The twenty-two signatories to the official letter include Robert Jay Lifton, a leading global expert on the psychological effects of war and political violence and Philip Zimbardo of the Stanford prison experiment.

Signers say withholding their professional views in political settings is a breach of ethics and believe President Donald Trump showed clear signs of dangerous psychological patterns.

I agree with the signers, although I very probably disagree with them on the status of psychiatry (which I did not study) and psychology (which I have an M.A. in): I think psychiatry is a total pseudoscience, while much of psychology also is. Also, while I am not against them as such, simply because people with serious problems need help, I think that anyone who knows something about philosophy of science and physics or chemistry should come to similar conclusions as I have.

Then again, I know my conclusions are not common. Here is some more by the signers:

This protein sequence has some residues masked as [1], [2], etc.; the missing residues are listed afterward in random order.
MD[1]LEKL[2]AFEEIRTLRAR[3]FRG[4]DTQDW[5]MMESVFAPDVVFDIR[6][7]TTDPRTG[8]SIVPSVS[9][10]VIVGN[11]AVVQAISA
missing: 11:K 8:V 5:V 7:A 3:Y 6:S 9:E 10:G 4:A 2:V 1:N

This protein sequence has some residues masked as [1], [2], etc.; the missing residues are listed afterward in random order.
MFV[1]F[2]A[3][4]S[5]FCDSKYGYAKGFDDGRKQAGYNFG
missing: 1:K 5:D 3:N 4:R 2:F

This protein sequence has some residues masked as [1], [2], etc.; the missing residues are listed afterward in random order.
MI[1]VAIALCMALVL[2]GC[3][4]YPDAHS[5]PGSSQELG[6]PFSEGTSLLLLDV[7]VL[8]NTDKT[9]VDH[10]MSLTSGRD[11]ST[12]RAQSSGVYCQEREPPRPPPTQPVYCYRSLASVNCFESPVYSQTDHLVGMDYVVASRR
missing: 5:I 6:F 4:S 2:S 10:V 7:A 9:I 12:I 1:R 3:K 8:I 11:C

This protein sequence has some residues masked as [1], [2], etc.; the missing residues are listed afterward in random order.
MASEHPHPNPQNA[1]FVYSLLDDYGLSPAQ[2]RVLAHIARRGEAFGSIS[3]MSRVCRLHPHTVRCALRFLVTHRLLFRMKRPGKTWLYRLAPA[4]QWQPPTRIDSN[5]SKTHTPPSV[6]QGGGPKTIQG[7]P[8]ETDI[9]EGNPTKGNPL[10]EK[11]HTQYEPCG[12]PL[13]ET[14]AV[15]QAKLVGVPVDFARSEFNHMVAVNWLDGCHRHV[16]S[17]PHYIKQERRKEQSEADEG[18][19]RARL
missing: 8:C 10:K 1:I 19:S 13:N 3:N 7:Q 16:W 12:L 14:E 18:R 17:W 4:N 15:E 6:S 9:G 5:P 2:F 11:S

“If you understand character and the typical psychological needs of someone reacting to threats to his self-esteem, you know that that behavior and speech doesn’t change readily,” Dr. Leonard Glass of Harvard Medical School said.

The letter to the APA says the Goldwater rule is "antiquated, illogical, without scientific foundation, and intrinsically undermining of mental health professionals’ efforts to protect the public’s well-being.”

Signers believe that a prohibition on discussing individuals they've treated and non-public figures should remain, but that the Goldwater rule must be revised to recognize the ethical duty to warn about dangerous public figures.

I agree with them, but then I do and did so from 1980 onwards, and for me the APA is simply a private and mostly secret gathering of persons trying to get rich with what is mostly, from a scientific point of view, bullshit.

5. What Must We Do Now?

This article is by Robert Reich on his site. It starts as follows:

My friends, this is a dark hour. Intolerance, cruelty, racism, misogyny, xenophobia, and environmental destruction have been let loose across the land.

Trump controls the Republican Party, the Republican Party controls the House and Senate, and the Senate and Trump will soon control the Supreme Court.